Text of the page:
add to array 
Author Message
 add to array

I am trying to start off with an array with nothing in it and I want to add
strings of chracters and it is not working:
but if I just make it so
char *array[]={"ab","cab","dsfsad"}; it works fine, so how do I make it so I
start our tithw *array[]={} and have the user enter those values???

#include <stdio.h>
#include <stdlib.h>
#include <string.h>

//sort the array
void sort(char *array[], int size)
{
  char *temp;
  int i, j;

  for (i=0;i<size;i++)
    for(j=0;j<size;j++)
      if (strcmp(array[i],array[j])<0)
 {
   temp=array[i];
   array[i]=array[j];
   array[j]=temp;
 }

Quote:
}

main()
{
  //variable declaration
  int i=0;
  int num=0;
  char *array[]={};

  printf("Please enter a string to be sorted: ");
  while(array[i]!="\n")
    {
      scanf("%s",array[i]);
      printf("%s",array[i]);
      i++;
    }

  num=sizeof(*array)-1;

  //sort function call
  sort(array,num);
  i=num-1;

  //print out array in alphabetical order
  for (i=0;i<num;i++)
    {
      printf("%s ",array[i]);
    }

Quote:
}



Sat, 12 Feb 2005 09:30:21 GMT  
 add to array

Quote:
>I am trying to start off with an array with nothing in it

An array doesn't have "nothing in it".  An array has some number
of elements with some data type, and unless you're using realloc(),
that size doesn't change once the array is created.  You can have
char * elements with values of NULL, or long elements with values
of -42, but that is not equivalent to "nothing".

Quote:
>and I want to add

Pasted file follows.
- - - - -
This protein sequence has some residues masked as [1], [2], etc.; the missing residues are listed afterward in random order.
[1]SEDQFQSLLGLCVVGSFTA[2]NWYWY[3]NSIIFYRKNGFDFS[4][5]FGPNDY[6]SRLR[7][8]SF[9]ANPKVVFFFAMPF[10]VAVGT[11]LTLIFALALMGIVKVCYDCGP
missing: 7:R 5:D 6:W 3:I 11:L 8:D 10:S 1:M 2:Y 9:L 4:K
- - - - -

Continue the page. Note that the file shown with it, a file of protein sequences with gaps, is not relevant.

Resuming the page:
>strings of chracters and it is not working:
>but if I just make it so
>char *array[]={"ab","cab","dsfsad"}; it works fine, so how do I make it so I
>start our tithw *array[]={} and have the user enter those values???

You could start out with:
        char *array[] = {NULL, NULL, NULL};

Quote:

>#include <stdio.h>
>#include <stdlib.h>
>#include <string.h>

>//sort the array
>void sort(char *array[], int size)
>{
>  char *temp;
>  int i, j;

>  for (i=0;i<size;i++)
>    for(j=0;j<size;j++)
>      if (strcmp(array[i],array[j])<0)

This is going to blow up if array[i] is NULL, so make sure that the
size you pass doesn't include elements you haven't filled in yet.

Quote:
> {
>   temp=array[i];
>   array[i]=array[j];
>   array[j]=temp;
> }
>}

>main()
>{
>  //variable declaration
>  int i=0;
>  int num=0;
>  char *array[]={};

>  printf("Please enter a string to be sorted: ");
>  while(array[i]!="\n")
>    {
>      scanf("%s",array[i]);

You need to allocate some memory to put the string the user is going
to enter, and assign that to array[i] before calling scanf() (fgets()
is preferable).  You also can't grow the array:  if it starts out
with one element, it doesn't get bigger (unless you use realloc,
which requires that it be initially allocated with malloc).

- Show quoted text -

Quote:
>      printf("%s",array[i]);
>      i++;
>    }

>  num=sizeof(*array)-1;

>  //sort function call
>  sort(array,num);
>  i=num-1;

>  //print out array in alphabetical order
>  for (i=0;i<num;i++)
>    {
>      printf("%s ",array[i]);
>    }

>}

                                                Gordon L. Burditt


Sat, 12 Feb 2005 10:11:16 GMT  
 add to array